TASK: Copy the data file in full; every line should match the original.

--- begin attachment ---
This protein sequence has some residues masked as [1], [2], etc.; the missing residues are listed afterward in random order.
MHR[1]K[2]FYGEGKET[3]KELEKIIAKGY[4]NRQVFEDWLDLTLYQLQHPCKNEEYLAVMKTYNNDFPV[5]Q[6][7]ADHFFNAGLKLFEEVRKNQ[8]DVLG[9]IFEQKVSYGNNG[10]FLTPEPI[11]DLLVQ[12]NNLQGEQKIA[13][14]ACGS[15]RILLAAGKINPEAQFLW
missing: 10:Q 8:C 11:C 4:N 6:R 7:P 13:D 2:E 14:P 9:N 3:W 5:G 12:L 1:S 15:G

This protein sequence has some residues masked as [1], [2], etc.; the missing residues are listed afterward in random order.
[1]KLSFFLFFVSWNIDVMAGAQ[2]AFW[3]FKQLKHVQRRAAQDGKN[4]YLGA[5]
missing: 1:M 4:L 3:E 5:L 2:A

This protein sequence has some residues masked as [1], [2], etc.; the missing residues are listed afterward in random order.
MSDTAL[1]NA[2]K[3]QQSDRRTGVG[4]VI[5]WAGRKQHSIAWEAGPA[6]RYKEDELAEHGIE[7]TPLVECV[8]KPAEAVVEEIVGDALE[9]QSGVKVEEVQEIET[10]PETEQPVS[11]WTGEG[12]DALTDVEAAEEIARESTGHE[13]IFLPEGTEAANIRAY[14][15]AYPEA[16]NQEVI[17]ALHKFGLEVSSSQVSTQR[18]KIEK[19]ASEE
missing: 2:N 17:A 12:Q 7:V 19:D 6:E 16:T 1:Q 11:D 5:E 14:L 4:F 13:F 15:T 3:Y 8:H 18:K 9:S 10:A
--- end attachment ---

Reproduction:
This protein sequence has some residues masked as [1], [2], etc.; the missing residues are listed afterward in random order.
MHR[1]K[2]FYGEGKET[3]KELEKIIAKGY[4]NRQVFEDWLDLTLYQLQHPCKNEEYLAVMKTYNNDFPV[5]Q[6][7]ADHFFNAGLKLFEEVRKNQ[8]DVLG[9]IFEQKVSYGNNG[10]FLTPEPI[11]DLLVQ[12]NNLQGEQKIA[13][14]ACGS[15]RILLAAGKINPEAQFLW
missing: 10:Q 8:C 11:C 4:N 6:R 7:P 13:D 2:E 14:P 9:N 3:W 5:G 12:L 1:S 15:G

This protein sequence has some residues masked as [1], [2], etc.; the missing residues are listed afterward in random order.
[1]KLSFFLFFVSWNIDVMAGAQ[2]AFW[3]FKQLKHVQRRAAQDGKN[4]YLGA[5]
missing: 1:M 4:L 3:E 5:L 2:A

This protein sequence has some residues masked as [1], [2], etc.; the missing residues are listed afterward in random order.
MSDTAL[1]NA[2]K[3]QQSDRRTGVG[4]VI[5]WAGRKQHSIAWEAGPA[6]RYKEDELAEHGIE[7]TPLVECV[8]KPAEAVVEEIVGDALE[9]QSGVKVEEVQEIET[10]PETEQPVS[11]WTGEG[12]DALTDVEAAEEIARESTGHE[13]IFLPEGTEAANIRAY[14][15]AYPEA[16]NQEVI[17]ALHKFGLEVSSSQVSTQR[18]KIEK[19]ASEE
missing: 2:N 17:A 12:Q 7:V 19:D 6:E 16:T 1:Q 11:D 5:E 14:L 4:F 13:F 15:T 3:Y 8:H 18:K 9:S 10:A